Creating tweens for multiple Gui elements

Hi, today I want to make a GUI that has tweens, but it has a lot of texts and I don’t want to make the tweens one by one, if you didn’t understand what I want to do, here is an example:

Let’s say I have a TweenInfo and a Goal, and when I do TweenService:Create(part), I want the same values of TweenInfo and the Goal to be applied to the box where I put part.

And that’s what I want to do, tweet multiple parts with the same value of TweenInfo and Goal, thank you for helping me!

I want answers related to this topic.
Sorry, I’m bad explaining.
If you need more information, don’t hesitate to leave it in the answers and I’ll answer you!

Wait, so I suppose you want to tween like for example 6 parts to different positions right?

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No, same position.

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So basically you want all the TextLabels to Tween from example: 0,0,1,0 to 0,0,0,0? At the same time.

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Yeah, I want to that happen!

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Okay then you can do something like:

for i,v in pairs(Texts:GetChildren()) do
spawn(function()
game:GetService("TweenService"):Create(v, TweeInfo.new(1)--[[amount of time--]], {Position = UDim2.new(0,0,0,0--[[Position here]]}):Play()
end)
end
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Can you explain what spawn() does?

It creates a the same thing for all the texts, if you don’t it would work just for 1 text.

Please don’t use spawn. It’s not necessary either as you are able to call tweens asynchronously. Also, GetChildren returns an array, so use ipairs instead.

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Well, um. You could put them all in a transparent frame and then use Tween function on the Frame itself.

That wouldn’t work, If you change the Parent backgroundtransparency of a frame, but its the parent, it still wouldn’t change the descendants backgroundtransparency

;-; What should I do? Use spawn()???

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Given that your aim here is to tween over multiple Gui elements at one time, you will be required to iterate over the set of elements you’re looking to transition, create an individual tween for it and then run it, like igna’s code sample shows.

TweenService is only intended to facilitate transitions on a single object. You can create a function that hides away the fact that you’re doing this but ultimately there’s no point in doing that. There’s nothing wrong with creating multiple tweens so I’m not sure why you wouldn’t want to unless you’re concerned about readability which will not be affected in this scenario.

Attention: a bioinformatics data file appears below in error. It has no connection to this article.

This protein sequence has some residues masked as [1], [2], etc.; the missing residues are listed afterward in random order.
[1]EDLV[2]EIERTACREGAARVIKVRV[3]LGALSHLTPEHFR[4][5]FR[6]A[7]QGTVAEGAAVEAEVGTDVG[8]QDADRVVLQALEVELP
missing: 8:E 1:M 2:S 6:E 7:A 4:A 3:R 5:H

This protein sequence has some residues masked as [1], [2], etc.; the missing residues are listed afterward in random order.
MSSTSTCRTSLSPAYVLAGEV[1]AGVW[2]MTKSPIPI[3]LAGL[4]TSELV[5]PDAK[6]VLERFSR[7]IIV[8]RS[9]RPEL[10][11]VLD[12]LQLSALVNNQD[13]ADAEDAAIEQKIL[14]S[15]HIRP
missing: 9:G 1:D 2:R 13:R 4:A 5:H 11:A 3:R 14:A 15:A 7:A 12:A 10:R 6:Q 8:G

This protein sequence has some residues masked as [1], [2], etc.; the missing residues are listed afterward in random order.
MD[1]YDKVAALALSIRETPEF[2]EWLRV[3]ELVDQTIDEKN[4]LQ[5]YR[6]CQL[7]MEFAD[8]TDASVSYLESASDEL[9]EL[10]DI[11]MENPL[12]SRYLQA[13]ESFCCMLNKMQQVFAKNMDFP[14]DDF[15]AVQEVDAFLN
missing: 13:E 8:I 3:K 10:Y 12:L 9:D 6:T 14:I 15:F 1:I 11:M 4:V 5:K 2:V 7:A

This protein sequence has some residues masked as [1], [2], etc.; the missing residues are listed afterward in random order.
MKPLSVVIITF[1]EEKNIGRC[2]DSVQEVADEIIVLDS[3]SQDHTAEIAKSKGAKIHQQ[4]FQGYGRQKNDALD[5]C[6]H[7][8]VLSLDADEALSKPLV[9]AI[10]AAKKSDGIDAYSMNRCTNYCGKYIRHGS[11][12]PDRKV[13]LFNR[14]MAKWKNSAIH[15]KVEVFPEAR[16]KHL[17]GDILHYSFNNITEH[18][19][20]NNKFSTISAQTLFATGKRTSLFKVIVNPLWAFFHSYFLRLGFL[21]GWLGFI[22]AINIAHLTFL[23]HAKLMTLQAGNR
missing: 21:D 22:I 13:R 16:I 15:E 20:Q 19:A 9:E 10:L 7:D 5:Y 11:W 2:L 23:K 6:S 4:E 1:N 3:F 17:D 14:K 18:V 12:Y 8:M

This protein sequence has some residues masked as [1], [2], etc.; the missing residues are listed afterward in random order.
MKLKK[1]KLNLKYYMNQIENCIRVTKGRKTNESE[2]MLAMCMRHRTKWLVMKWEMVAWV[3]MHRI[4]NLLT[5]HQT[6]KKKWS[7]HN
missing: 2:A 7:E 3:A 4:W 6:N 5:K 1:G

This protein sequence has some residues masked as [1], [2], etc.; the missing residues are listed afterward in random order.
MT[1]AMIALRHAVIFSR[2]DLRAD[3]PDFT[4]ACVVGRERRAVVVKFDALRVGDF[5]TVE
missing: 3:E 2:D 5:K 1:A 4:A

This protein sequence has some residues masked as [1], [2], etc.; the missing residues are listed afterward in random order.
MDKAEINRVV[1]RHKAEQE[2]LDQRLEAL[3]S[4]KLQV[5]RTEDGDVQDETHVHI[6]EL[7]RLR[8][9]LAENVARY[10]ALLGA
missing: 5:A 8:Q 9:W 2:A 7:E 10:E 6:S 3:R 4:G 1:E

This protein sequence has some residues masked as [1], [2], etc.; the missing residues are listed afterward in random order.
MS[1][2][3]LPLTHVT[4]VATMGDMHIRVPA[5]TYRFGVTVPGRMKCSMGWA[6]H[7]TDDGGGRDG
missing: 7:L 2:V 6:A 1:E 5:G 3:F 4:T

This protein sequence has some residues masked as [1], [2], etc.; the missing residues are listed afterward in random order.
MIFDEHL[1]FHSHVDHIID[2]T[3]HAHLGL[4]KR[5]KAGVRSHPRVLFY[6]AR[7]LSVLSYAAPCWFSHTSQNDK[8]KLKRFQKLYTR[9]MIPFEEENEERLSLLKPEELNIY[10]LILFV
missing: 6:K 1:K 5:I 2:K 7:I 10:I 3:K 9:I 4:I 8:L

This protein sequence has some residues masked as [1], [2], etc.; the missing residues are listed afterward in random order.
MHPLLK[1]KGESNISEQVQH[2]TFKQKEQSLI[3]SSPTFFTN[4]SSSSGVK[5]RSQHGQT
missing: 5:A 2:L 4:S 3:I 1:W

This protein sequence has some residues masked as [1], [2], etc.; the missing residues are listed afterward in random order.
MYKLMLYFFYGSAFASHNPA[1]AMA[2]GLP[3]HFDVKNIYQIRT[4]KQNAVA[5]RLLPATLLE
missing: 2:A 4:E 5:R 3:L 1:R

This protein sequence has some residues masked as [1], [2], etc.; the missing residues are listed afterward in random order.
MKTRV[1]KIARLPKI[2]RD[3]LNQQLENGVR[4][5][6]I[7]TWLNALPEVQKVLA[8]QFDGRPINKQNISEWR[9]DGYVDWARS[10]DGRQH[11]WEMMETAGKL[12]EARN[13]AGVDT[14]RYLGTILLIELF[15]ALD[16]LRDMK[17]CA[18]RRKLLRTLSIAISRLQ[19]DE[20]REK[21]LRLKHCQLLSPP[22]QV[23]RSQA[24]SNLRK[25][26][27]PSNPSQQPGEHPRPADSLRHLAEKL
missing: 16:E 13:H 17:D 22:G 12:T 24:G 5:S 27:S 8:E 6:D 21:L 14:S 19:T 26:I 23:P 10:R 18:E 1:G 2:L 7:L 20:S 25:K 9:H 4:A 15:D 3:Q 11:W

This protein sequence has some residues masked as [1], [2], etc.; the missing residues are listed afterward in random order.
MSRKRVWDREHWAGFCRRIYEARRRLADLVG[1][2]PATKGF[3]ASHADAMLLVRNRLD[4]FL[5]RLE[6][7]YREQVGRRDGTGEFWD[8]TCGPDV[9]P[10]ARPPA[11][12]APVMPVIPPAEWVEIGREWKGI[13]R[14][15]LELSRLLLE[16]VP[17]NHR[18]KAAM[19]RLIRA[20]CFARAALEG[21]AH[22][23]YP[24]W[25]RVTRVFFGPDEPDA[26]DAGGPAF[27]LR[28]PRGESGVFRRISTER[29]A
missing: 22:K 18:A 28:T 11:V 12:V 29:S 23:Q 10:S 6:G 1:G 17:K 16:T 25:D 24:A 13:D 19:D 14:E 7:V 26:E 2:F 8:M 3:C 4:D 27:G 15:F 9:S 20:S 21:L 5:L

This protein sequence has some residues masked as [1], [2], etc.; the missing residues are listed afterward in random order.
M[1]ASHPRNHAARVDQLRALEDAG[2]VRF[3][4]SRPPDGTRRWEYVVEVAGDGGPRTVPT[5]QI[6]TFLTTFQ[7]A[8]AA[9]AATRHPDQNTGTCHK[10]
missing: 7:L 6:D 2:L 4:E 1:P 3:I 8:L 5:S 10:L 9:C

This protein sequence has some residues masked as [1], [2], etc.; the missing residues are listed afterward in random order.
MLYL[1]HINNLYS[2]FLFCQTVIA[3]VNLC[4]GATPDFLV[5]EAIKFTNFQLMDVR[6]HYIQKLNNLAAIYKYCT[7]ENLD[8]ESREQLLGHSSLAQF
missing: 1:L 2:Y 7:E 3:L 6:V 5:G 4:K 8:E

There’s one technical exception I can think of where you can tween multiple objects at once and that’s if you want to tween a model. I wrote a tutorial that covers smartly using welds in order to effectively tween multiple parts when you actually only tween model. If you’re interested.

There’s a way you could sync up all other TextLabels to a central value, tween that value and then set the TextTransparency of the rest of the labels, but I wouldn’t recommend it. I don’t believe Changed will fire fast enough to catch all intermediate frames of the tween.

1 Like

It works with spawn(), thank you @ignacasas06!

Do not use spawn!

You should remove the spawn and it’ll still work fine…

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Oh hey, could you easily explain different between ipairs and pairs? I never got it right, i’ve seen some tutorials, the most are in english and I speak spanish so kinda difficult? can you just really easy explain difference between ipairs and pairs? thanks so

ipairs counts up from 1…2…3…4…

pairs is random order

I speak spanish too, lol.

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There’s a few members in the community who write frequent posts about the difference so at the very least I’d be able to summarise what the deal is for you.

Essentially, you have what we call an array and a dictionary for tables.

local array = {1, 2, 3}

local dictionary = {
    ["A"] = true,
    ["B"] = true,
}

pairs:

  • Meant to go through tables where you set both a key and a value
  • Traversal (going through the table) does not have an order

ipairs:

  • Meant to go only through tables where you have elements
  • Traversal is guaranteed to be in order

ipairs is faster than pairs because the generator knows what the next key is and what order to run through the table in. Their use has also sometimes been the defining difference between whether something works properly or not. Use of ipairs also helps tell exactly what you’re iterating over.

Recent explanation I’ve given to another user (uses some terms you may be unfamiliar with): Script error table

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So for example

local hello = {"hello", "hi", "bye", "ok"}

for i,v in ipairs(hello) do
print(v)
end)
for i,v in pairs(hello) do
warn(v)
end)

this might be really derp but, I don’t find the difference?